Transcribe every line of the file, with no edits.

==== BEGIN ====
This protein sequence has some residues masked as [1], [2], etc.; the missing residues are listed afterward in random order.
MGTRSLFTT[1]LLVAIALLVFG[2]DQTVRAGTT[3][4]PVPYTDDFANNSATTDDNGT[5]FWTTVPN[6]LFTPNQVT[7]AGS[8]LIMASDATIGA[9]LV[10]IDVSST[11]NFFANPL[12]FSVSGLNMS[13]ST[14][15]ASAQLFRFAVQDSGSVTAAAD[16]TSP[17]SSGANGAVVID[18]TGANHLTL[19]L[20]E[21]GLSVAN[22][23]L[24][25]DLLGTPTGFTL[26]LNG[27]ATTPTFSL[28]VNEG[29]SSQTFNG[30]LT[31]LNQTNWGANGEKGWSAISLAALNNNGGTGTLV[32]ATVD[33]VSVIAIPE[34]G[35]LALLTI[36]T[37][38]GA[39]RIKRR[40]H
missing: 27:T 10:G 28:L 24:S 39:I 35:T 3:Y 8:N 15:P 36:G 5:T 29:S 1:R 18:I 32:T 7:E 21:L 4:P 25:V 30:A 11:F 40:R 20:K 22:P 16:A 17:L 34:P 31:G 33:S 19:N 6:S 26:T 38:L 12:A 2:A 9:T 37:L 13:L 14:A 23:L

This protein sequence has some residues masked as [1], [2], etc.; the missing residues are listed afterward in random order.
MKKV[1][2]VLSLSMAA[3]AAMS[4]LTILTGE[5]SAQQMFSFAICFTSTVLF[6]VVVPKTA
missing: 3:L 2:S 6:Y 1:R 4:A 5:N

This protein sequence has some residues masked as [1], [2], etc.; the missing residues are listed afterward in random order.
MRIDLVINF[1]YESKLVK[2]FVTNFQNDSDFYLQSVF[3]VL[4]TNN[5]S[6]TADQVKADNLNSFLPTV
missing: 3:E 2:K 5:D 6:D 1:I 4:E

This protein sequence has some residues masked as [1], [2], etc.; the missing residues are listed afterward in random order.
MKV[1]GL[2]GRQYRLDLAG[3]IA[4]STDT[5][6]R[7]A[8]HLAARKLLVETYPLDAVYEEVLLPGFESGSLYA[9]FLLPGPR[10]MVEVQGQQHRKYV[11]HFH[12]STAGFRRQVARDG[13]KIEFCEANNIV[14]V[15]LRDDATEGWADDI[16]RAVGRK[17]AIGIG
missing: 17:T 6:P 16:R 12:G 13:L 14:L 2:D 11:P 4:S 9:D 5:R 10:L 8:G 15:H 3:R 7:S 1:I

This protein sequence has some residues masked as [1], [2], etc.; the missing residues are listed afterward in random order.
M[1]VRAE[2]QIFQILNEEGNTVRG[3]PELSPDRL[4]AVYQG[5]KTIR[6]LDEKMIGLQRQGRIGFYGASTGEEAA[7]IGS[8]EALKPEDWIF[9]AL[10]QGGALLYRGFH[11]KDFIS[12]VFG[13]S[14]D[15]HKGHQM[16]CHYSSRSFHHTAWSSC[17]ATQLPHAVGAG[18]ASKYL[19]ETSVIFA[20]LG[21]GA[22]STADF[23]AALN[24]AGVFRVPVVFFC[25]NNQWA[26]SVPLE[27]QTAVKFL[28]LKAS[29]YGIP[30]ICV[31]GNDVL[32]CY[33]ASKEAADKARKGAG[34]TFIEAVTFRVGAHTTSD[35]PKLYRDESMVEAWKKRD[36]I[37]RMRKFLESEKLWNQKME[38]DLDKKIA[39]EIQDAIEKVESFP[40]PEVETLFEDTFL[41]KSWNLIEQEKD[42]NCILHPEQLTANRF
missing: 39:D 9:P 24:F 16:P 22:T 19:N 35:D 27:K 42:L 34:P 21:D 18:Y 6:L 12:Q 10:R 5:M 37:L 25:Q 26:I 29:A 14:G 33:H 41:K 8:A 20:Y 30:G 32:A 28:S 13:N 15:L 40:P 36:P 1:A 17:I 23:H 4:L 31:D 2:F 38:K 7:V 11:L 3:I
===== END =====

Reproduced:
This protein sequence has some residues masked as [1], [2], etc.; the missing residues are listed afterward in random order.
MGTRSLFTT[1]LLVAIALLVFG[2]DQTVRAGTT[3][4]PVPYTDDFANNSATTDDNGT[5]FWTTVPN[6]LFTPNQVT[7]AGS[8]LIMASDATIGA[9]LV[10]IDVSST[11]NFFANPL[12]FSVSGLNMS[13]ST[14][15]ASAQLFRFAVQDSGSVTAAAD[16]TSP[17]SSGANGAVVID[18]TGANHLTL[19]L[20]E[21]GLSVAN[22][23]L[24][25]DLLGTPTGFTL[26]LNG[27]ATTPTFSL[28]VNEG[29]SSQTFNG[30]LT[31]LNQTNWGANGEKGWSAISLAALNNNGGTGTLV[32]ATVD[33]VSVIAIPE[34]G[35]LALLTI[36]T[37][38]GA[39]RIKRR[40]H
missing: 27:T 10:G 28:L 24:S 39:I 35:T 3:Y 8:N 15:P 36:G 5:T 29:S 1:R 18:I 32:T 7:E 21:L 4:P 25:V 30:A 11:F 40:R 20:K 22:P 16:A 17:L 34:P 31:G 33:S 19:N 6:S 26:T 38:L 12:A 2:A 9:T 37:L 13:L 14:A 23:L

This protein sequence has some residues masked as [1], [2], etc.; the missing residues are listed afterward in random order.
MKKV[1][2]VLSLSMAA[3]AAMS[4]LTILTGE[5]SAQQMFSFAICFTSTVLF[6]VVVPKTA
missing: 3:L 2:S 6:Y 1:R 4:A 5:N

This protein sequence has some residues masked as [1], [2], etc.; the missing residues are listed afterward in random order.
MRIDLVINF[1]YESKLVK[2]FVTNFQNDSDFYLQSVF[3]VL[4]TNN[5]S[6]TADQVKADNLNSFLPTV
missing: 3:E 2:K 5:D 6:D 1:I 4:E

This protein sequence has some residues masked as [1], [2], etc.; the missing residues are listed afterward in random order.
MKV[1]GL[2]GRQYRLDLAG[3]IA[4]STDT[5][6]R[7]A[8]HLAARKLLVETYPLDAVYEEVLLPGFESGSLYA[9]FLLPGPR[10]MVEVQGQQHRKYV[11]HFH[12]STAGFRRQVARDG[13]KIEFCEANNIV[14]V[15]LRDDATEGWADDI[16]RAVGRK[17]AIGIG
missing: 17:T 6:P 16:R 12:G 13:L 14:L 2:D 11:P 4:S 9:D 5:R 10:L 8:G 15:H 3:R 7:S 1:I

This protein sequence has some residues masked as [1], [2], etc.; the missing residues are listed afterward in random order.
M[1]VRAE[2]QIFQILNEEGNTVRG[3]PELSPDRL[4]AVYQG[5]KTIR[6]LDEKMIGLQRQGRIGFYGASTGEEAA[7]IGS[8]EALKPEDWIF[9]AL[10]QGGALLYRGFH[11]KDFIS[12]VFG[13]S[14]D[15]HKGHQM[16]CHYSSRSFHHTAWSSC[17]ATQLPHAVGAG[18]ASKYL[19]ETSVIFA[20]LG[21]GA[22]STADF[23]AALN[24]AGVFRVPVVFFC[25]NNQWA[26]SVPLE[27]QTAVKFL[28]LKAS[29]YGIP[30]ICV[31]GNDVL[32]CY[33]ASKEAADKARKGAG[34]TFIEAVTFRVGAHTTSD[35]PKLYRDESMVEAWKKRD[36]I[37]RMRKFLESEKLWNQKME[38]DLDKKIA[39]EIQDAIEKVESFP[40]PEVETLFEDTFL[41]KSWNLIEQEKD[42]NCILHPEQLTANRF
missing: 39:D 9:P 24:F 16:P 22:T 19:N 35:D 27:K 42:L 34:P 21:D 18:Y 6:L 12:Q 10:R 5:M 37:L 25:Q 26:I 29:A 14:G 33:H 41:K 8:A 20:Y 30:G 32:A 28:S 13:N 15:L 40:P 36:P 1:A 17:I 23:H 4:L 31:D 2:F 38:K 7:V 11:L 3:I